Clegg argued that "now that we can see what Brexit really means why wouldn't we change our minds? Don't let anyone tell you that we can't". Well Nick what we can see now is people haven't changed their minds, at least not substantially. The Sunday Times has had a panel of 52 leavers and 48 remainers through the whole period and, while views have shifted within the camps of leave and remain not a single person has switched sides. Larger opinion polls give results which depend on the specific question but none show a substantial collapse in support for leaving.
Clegg closed his book by saying "Brexit does not have to be hard or soft, clean or messy or even red, white and blue. In fact Brexit does not have to mean Brexit at all." From a man who called himself a democrat. Wow.
We can leave Clegg to cry into his beer and worry about the US government's anti-trust suit against Facebook. For ardent remainer/rejoiners in general Brexit can never make sense but, given that there was a referendum on a simple majority basis and the result was to leave, we have a result that is undoubtedly Brexit. Even Nigel Farage hasn't popped up to say it isn't a real Brexit. But I don't think we'd have got there without the change in course when Captain May was ditched for Captain Johnson. Nor would we have done so if we hadn't found some principles we were prepared to die in a ditch for. Whether the UK, in the limit, was prepared to opt for no deal mattered far less than whether the EU believed it would.
During May's convoluted negotiations - on the withdrawal agreement, remember not the trade deal - I felt that the UK was not standing up to the EU enough and I argued that we should walk out of the negotiations early in order to reset the tone. While everything was one way at that time with, for example, various concessions on rights of EU nationals residing here given up in the vain hope of immediate reciprocation, with hindsight I suspect that tactic would have failed at that time. Part of the problem was that the UK saw Brexit in purely transactional terms: it wanted the closest to single market membership that it could get and it assumed the trade balance in the EU's favour meant they would want continuity as well. However, unlike the UK at that point, the EU side had principles that mattered to it more than short term economic optimisation. To be fair to them the integrity of Margaret Thatcher's brainchild, the single market, was paramount. If you have no principle to walk out over it's hard to walk out.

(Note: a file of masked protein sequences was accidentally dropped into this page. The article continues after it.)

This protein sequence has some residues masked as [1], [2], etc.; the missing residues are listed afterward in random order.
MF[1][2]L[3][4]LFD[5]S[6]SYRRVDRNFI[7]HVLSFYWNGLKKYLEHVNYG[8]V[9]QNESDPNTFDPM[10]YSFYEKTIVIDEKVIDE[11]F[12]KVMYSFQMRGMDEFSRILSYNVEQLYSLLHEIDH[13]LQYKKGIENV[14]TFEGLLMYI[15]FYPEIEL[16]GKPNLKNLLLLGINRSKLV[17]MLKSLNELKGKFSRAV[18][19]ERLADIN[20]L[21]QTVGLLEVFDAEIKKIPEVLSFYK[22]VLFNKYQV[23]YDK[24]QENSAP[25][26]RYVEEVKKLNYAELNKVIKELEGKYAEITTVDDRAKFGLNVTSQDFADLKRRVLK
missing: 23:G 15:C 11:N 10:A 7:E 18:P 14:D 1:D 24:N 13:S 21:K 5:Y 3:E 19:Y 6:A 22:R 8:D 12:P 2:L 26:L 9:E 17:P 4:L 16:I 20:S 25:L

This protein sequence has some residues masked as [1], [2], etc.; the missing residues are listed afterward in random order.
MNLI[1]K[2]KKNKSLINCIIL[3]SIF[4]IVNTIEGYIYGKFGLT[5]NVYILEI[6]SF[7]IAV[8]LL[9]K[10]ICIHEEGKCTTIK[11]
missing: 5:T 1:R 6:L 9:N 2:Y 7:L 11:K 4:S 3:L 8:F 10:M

But the real problem was that the EU leaders felt they could trample all over May who was too desperate to clinch a deal. That was visibly evident in the manner of the serial humiliations they subjected her to, especially at the Salzburg EU summit. Who can forget the pictures, which looked uncomfortably like sexist bullying:
There was also the Donald Tusk tweet "cake? No cherries" which led to him being accused of mocking the diabetic May, apparently to his humiliation, though the intention clearly was to humiliate May and the UK.
However, even had the EU gone for May's Chequered compromise - her attempt to keep as close as possible to Europe and secure frictionless trade - it's not clear how she ever expected to get it through Parliament as many of her own MPs would never have supported it and, at that stage, neither would Labour, which was set on making life difficult for the government rather than securing a solution. It was politically incoherent. The whole doomed enterprise only started to stand a chance when the Tories went for Johnson. In contrast to May the EU leaders seemed only to pleased to be photographed back slapping with Johnson when the transition deal was agreed in October 2019: